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Foster in the Media

The faculty, students, alumni and staff of the University of Washington Michael G. Foster School of Business are in the news on a regular basis. From feature stories to faculty quotes, find a taste of recent media coverage below.


The Seattle Times | May 11, 2020
It could take years for Washington’s economy to rebound from coronavirus crash | The Seattle Times

In early March, as businesses in Washington began closing to halt the spread of coronavirus, it wasn’t uncommon to hear predictions of a relatively quick, “V-shaped” recovery once the state’s economy reopened. But more than two months later, as the reopening finally gets underway, such upbeat forecasts have all but vanished. Debra Glassman, principal lecturer of business at the UW, and Jennifer Romich, associate professor of social work at the UW, are quoted.


InvestorPlace | May 4, 2020
7 smart stocks to watch as volatility stays soaring | InvestorPlace

As the second quarter begins, markets will turn to a gradual re-opening of the economy that will drive various stocks higher. Thomas Gilbert, associate professor of business at the UW, is quoted.


GeekWire | May 4, 2020
Smoothie operator: UW student’s startup rescues food waste and blends it with entrepreneurial spirit | GeekWire

As one of the top 30 teams competing in the UW’s Dempsey Startup Competition this week, Austin Hirsh, graduate student in business at the UW, was pitching The 2050 Company, his startup that makes an instant smoothie powder from rescued produce. Hirsh is quoted. UW students Kade Eckert, Tanner Kooistra and Hera Ivarsdottir are mentioned.


KING 5 | May 4, 2020
Washington homeowner who missed mortgage faces ‘crazy’ balloon payment | KING 5

May brings another month of missed mortgages, and homeowners are becoming more frantic about what a balloon payment will look like in a few months. Thomas Gilbert, associate professor of business at the UW, is quoted.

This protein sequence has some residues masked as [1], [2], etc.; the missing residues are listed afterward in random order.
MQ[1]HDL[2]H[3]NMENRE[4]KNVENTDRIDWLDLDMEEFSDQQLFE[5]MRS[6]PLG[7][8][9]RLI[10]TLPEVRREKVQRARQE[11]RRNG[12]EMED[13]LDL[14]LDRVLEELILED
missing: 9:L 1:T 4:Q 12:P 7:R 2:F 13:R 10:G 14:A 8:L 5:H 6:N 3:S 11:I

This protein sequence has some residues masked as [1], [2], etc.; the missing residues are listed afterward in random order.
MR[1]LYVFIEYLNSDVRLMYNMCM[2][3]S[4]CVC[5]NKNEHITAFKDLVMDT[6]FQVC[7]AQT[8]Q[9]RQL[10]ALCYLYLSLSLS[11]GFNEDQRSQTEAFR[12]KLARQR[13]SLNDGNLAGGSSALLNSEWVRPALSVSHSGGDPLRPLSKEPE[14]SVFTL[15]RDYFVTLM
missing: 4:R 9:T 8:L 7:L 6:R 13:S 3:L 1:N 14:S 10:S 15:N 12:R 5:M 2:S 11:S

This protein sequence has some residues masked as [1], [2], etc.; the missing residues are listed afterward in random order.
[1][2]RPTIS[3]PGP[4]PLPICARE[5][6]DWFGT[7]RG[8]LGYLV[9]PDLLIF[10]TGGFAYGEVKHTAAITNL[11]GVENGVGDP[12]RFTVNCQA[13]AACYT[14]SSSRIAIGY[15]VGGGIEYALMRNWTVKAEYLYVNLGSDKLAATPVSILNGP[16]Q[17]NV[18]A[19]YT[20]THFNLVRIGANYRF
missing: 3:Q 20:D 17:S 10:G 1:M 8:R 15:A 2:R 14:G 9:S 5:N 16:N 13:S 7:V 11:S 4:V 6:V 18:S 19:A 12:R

KING 5 | April 30, 2020
Experts say tighten your budget now as recession looms | KING 5

A recession could be bad, so now is the time to evaluate discretionary spending. Thomas Gilbert, associate professor of business at the UW, is quoted.


The Seattle Times | April 27, 2020
In Washington, stimulus money brings relief, splurges and generosity | The Seattle Times

As federal stimulus payments began to pour into Washington last week, residents were already using the money — up to $1,200 per person — in ways that show how deeply the COVID-19 pandemic has changed our lives — and how difficult it may be to put things back to normal. Debra Glassman, principal lecturer of business at the UW, and UW student Meteja Klukas are quoted.


Q13 | April 24, 2020
More than $1.4 billion in unemployment benefits paid in Washington | Q13

More than $1.4 billion in unemployment benefits have been paid out in Washington since business closures and layoffs related to the coronavirus pandemic started mid-March, and state officials said Thursday they are preparing for up to 1 million claims to filed by Sunday. Jeff Shulman, professor of business at the UW, is interviewed.


The Seattle Times | April 20, 2020
For many Seattle-area small businesses, coronavirus aid comes with major risks | The Seattle Times

What business owners are struggling with, policymakers and economists say, is the mismatch between the crisis the government is trying to fix and the tools it is trying to use. Jeff Shulman, professor of business at the UW, is quoted.


The Seattle Times | April 16, 2020
Referendum-proof Seattle tax for coronavirus relief, housing, would impact multiple business sectors | The Seattle Times

Amazon and other retail, transportation and warehousing companies could pay about a third of a proposed Seattle tax on big businesses, various white-collar companies could pay another third and the tax could be immune from referendum. Jacob Vigdor, professor of public policy and governance at the UW, is quoted.


KING 5 | April 16, 2020
These are the best ways to use your stimulus check | KING 5

A new Gallup poll found that 35% of Americans plan to use the money to pay bills, 29% will save or invest the money and 3% plan to donate their checks to charity. Thomas Gilbert, associate professor of finance at the UW, is quoted.



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